The Pro Bowl has always been an afterthought, tucked in the week after the Super Bowl, way off in Hawaii. But with the game set in Miami this year, a week prior to the Super Bowl, it's more in the spotlight than usual. And, quite frankly, there's nothing exciting about it all. The majority of the guys you want to see play -- or that fans voted into the starting lineups -- won't be there. An all-star game that's pretty mediocre to begin with has been dialed back a few more notches.
And it's time for the NFL to take a cue from America's other pro sports leagues. Sure, the league offices will point at the game being a sellout and proclaim in a spectacular success, but the NFL fans out there know better. This thing needs some help.
It's not an unprecedented realization. Major League Baseball, after an embarrassing tie in its All-Star Game a few years back, revamped the format and gave home-field advantage in the World Series to the winning league. The NHL went to a North America-versus-the World format -- one that ultimately bombed, but at least it was something.
So, without further delay, some suggestions for spicing up the Pro Bowl.
1. Limit the fan voting: There's something charming and old-school about letting the people decide who plays in all-star games, but the ridiculousness of the voting has become a bit of an epidemic. With some leeway, the MLB usually winds up with a hefty portion of Yankees and Red Sox as starters, for example, because those teams have huge fanbases and stuff the ballot boxes (or whatever the online equivalent of "ballot boxes" are). There's also been commotion in the NBA about Allen Iverson claiming a starting spot in the 2010 All-Star Game, despite barely playing this year.
So, quite simply, if the fans can't do better, then they should lose some of their privileges. To wit: eight Vikings were initially tabbed as starters on the NFC team this year. Eight. A possible compromise? Let the fans select the so-called "skill position" starters: QB, RB, WR and maybe even TE, plus an additional "wild-card" spot -- similar to MLB's Fan Vote for the final roster spot. Let the players and coaches pick the rest of the team.
The NFL's Pro Bowl rosters are bigger, with enough leeway to include at least one player from all 32 NFL teams. So it might require some roster expansion, but it'd be worth it to give fans of every team a reason to watch.
3. Veterans vs. Rookies: We've reached the more off-the-wall portion of our debate, but this is the first suggestion for a complete format change. Basically, the rosters would pit anyone still playing under his rookie contract -- which can run as long as six years -- against anyone who's beyond that timeframe. There are more than enough talented young players to pull this off. Let's face it: AFC vs. NFC is kind of dull.
4. North vs. South: Stealing an idea from the Senior Bowl ... this format would redistribute all the Pro Bowl players by college -- all the Big Ten guys, for example, would play on the North, while all the SEC guys would play on the South, and so on. Even if the game still stinks, you'd still generate all that juicy "Which conference is the best?" talk.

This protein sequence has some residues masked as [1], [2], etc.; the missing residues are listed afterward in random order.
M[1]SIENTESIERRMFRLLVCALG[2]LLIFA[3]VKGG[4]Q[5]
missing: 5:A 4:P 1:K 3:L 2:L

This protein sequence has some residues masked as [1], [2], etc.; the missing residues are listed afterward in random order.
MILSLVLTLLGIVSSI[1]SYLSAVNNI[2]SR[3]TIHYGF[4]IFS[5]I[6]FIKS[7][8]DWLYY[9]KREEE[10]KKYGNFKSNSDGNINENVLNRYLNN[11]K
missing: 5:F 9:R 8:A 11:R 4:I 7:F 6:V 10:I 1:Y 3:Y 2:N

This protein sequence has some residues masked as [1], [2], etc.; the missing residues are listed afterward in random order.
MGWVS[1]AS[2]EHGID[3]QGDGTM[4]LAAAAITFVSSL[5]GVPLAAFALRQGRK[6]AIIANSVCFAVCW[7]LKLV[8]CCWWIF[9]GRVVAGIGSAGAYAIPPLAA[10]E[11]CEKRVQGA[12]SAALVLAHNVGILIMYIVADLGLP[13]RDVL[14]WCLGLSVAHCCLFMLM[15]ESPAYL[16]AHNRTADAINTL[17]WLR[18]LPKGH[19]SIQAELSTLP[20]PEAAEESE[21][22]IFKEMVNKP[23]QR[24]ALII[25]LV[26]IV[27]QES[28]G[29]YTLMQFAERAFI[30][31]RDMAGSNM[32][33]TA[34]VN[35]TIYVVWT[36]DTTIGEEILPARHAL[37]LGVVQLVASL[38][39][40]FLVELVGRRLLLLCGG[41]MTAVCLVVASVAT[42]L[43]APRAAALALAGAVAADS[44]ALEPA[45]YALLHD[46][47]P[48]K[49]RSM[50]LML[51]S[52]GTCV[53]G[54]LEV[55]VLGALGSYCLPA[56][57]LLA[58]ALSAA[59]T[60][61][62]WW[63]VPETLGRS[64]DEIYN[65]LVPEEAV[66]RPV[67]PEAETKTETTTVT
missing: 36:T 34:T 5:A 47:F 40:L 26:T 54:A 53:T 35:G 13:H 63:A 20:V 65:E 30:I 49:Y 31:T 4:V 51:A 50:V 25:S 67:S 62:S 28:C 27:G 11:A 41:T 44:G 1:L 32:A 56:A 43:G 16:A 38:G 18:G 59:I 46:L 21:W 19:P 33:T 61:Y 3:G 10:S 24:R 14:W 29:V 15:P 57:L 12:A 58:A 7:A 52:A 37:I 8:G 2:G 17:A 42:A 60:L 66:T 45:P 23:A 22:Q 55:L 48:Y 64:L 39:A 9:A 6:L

(4a. A Timeout to be Ridiculous: Three Words -- Puppy Pro Bowl. Look, would you rather watch David Garrard running around the field Sunday, or a labrador in a David Garrard jersey running around the field? Don't lie. OK, this one has some logistical problems, and I'm not entirely sure how it would work. But regular readers of the NFL FanHouse Twitter feed know what a fan I am of the Puppy Bowl. No, I'm not sorry.)
5. Play After the Super Bowl (Again): I get wanting to tie the Pro Bowl into all the Super Bowl festivities. Heck, in Miami, it might work beautifully. But beyond that, the date change is a major cause of the high rate of Pro Bowl dropouts in 2010. No Saints. No Colts. Not many Vikings -- despite the fans' wishes -- because they just finished a tough playoff run.
Injury concerns prevent the NFL from moving the game into, say, the offseason or before training camp -- you can't take guys that have been lying low for months and then throw them into a full-contact game. But at least the post-Super Bowl date lets every player have the chance to play, and helps capitalize on that post-Super Bowl hangover when people still have a little itch for football.
6. Hype a Skills Competition: Let's not kid ourselves: the all-star showdowns in other major sports aren't as much fun to watch as the contests held a day prior. The NHL has a great skills competition; the NBA has its much-hyped slam dunk contest, as well as other events; MLB has its Home Run Derby. So why hasn't the NFL taken advantage of this?
Think about it: Saturday night, you could have a 40-yard dash pitting Chad Ochocinco against Chris Johnson. You could have Tony Romo and Donovan McNabb in an accuracy contest. DeMarcus Ware against Mario Williams in a pass-rush race. People would watch this.
7. Play Overseas: The NFL desperately wants to build its overseas fanbase. But how much does it help to send New England across the pond to rout Tampa Bay? You want Europeans to take notice of the NFL? Send the league's best players over there for an all-star showcase. Even if the game's a dud -- as it usually -- at least you're exposing non-traditional NFL fans to the best the league has to offer.
In all reality, the Pro Bowl will probably stay just as is -- save for a possible move back to Hawaii and reexamination of when to play. And, so long as people buy tickets and tune in for a bit, there's really no financial reason for the NFL to adjust.
But in a year when commissioner Roger Goodell has said that he'll look at ways to prevent teams from resting their stars down the stretch, it's apparent that the NFL is committed to putting a top-notch product on the field, at all times.
Right now, the Pro Bowl isn't a top-notch product. Just ask the 30 players who aren't going.